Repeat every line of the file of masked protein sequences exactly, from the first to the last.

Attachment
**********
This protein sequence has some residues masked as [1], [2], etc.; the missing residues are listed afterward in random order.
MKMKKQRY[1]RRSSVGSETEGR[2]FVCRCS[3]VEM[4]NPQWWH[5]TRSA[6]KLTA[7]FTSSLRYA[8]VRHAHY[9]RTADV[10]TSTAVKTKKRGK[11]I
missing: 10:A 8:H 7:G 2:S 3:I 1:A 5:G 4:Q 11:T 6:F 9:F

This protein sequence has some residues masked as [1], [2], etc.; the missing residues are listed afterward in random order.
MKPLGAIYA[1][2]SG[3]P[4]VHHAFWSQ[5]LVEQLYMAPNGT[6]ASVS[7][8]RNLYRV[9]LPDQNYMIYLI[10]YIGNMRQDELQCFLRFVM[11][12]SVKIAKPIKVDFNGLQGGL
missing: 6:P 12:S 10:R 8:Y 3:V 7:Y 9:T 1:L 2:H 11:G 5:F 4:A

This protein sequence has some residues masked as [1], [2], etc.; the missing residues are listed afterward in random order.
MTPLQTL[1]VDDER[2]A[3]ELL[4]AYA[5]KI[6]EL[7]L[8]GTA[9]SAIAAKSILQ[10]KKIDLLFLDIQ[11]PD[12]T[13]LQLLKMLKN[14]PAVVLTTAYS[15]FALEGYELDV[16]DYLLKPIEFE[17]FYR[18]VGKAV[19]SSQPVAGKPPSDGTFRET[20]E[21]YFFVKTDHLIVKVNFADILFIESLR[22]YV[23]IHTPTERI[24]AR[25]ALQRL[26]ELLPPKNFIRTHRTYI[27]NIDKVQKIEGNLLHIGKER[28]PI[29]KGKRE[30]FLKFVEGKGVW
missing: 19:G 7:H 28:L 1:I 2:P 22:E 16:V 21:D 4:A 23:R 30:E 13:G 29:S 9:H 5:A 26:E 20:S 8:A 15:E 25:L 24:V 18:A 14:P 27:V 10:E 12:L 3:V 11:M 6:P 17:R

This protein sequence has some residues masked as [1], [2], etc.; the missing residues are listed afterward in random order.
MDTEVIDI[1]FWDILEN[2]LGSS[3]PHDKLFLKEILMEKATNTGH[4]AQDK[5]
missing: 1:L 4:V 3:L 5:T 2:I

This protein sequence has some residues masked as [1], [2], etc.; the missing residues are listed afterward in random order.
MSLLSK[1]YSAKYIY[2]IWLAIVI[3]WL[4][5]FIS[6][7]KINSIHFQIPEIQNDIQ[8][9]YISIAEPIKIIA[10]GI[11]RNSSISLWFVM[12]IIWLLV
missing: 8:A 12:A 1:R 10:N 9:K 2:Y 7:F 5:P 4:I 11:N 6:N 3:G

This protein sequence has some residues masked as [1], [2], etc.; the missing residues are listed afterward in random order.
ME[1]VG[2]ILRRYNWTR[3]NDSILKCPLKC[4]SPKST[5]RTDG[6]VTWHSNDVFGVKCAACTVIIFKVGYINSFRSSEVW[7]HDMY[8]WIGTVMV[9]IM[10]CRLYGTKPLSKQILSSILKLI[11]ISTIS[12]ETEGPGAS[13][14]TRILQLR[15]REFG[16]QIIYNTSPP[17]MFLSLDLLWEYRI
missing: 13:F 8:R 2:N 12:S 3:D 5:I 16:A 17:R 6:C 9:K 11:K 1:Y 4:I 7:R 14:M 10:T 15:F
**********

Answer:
This protein sequence has some residues masked as [1], [2], etc.; the missing residues are listed afterward in random order.
MKMKKQRY[1]RRSSVGSETEGR[2]FVCRCS[3]VEM[4]NPQWWH[5]TRSA[6]KLTA[7]FTSSLRYA[8]VRHAHY[9]RTADV[10]TSTAVKTKKRGK[11]I
missing: 10:A 8:H 7:G 2:S 3:I 1:A 5:G 4:Q 11:T 6:F 9:F

This protein sequence has some residues masked as [1], [2], etc.; the missing residues are listed afterward in random order.
MKPLGAIYA[1][2]SG[3]P[4]VHHAFWSQ[5]LVEQLYMAPNGT[6]ASVS[7][8]RNLYRV[9]LPDQNYMIYLI[10]YIGNMRQDELQCFLRFVM[11][12]SVKIAKPIKVDFNGLQGGL
missing: 6:P 12:S 10:R 8:Y 3:V 7:Y 9:T 1:L 2:H 11:G 5:F 4:A

This protein sequence has some residues masked as [1], [2], etc.; the missing residues are listed afterward in random order.
MTPLQTL[1]VDDER[2]A[3]ELL[4]AYA[5]KI[6]EL[7]L[8]GTA[9]SAIAAKSILQ[10]KKIDLLFLDIQ[11]PD[12]T[13]LQLLKMLKN[14]PAVVLTTAYS[15]FALEGYELDV[16]DYLLKPIEFE[17]FYR[18]VGKAV[19]SSQPVAGKPPSDGTFRET[20]E[21]YFFVKTDHLIVKVNFADILFIESLR[22]YV[23]IHTPTERI[24]AR[25]ALQRL[26]ELLPPKNFIRTHRTYI[27]NIDKVQKIEGNLLHIGKER[28]PI[29]KGKRE[30]FLKFVEGKGVW
missing: 19:G 7:H 28:L 1:I 2:P 22:E 16:V 21:D 4:A 23:R 30:E 13:G 29:S 9:H 5:A 26:E 20:S 8:A 15:E 25:L 24:V 18:A 14:P 27:V 10:E 12:L 3:V 11:M 6:P 17:R

This protein sequence has some residues masked as [1], [2], etc.; the missing residues are listed afterward in random order.
MDTEVIDI[1]FWDILEN[2]LGSS[3]PHDKLFLKEILMEKATNTGH[4]AQDK[5]
missing: 1:L 4:V 3:L 5:T 2:I

This protein sequence has some residues masked as [1], [2], etc.; the missing residues are listed afterward in random order.
MSLLSK[1]YSAKYIY[2]IWLAIVI[3]WL[4][5]FIS[6][7]KINSIHFQIPEIQNDIQ[8][9]YISIAEPIKIIA[10]GI[11]RNSSISLWFVM[12]IIWLLV
missing: 8:A 12:A 1:R 10:N 9:K 2:Y 7:F 5:P 4:I 11:N 6:N 3:G

This protein sequence has some residues masked as [1], [2], etc.; the missing residues are listed afterward in random order.
ME[1]VG[2]ILRRYNWTR[3]NDSILKCPLKC[4]SPKST[5]RTDG[6]VTWHSNDVFGVKCAACTVIIFKVGYINSFRSSEVW[7]HDMY[8]WIGTVMV[9]IM[10]CRLYGTKPLSKQILSSILKLI[11]ISTIS[12]ETEGPGAS[13][14]TRILQLR[15]REFG[16]QIIYNTSPP[17]MFLSLDLLWEYRI
missing: 13:F 8:R 2:N 12:S 3:D 5:I 16:A 17:R 6:C 9:K 11:K 1:Y 4:I 7:R 14:M 10:T 15:F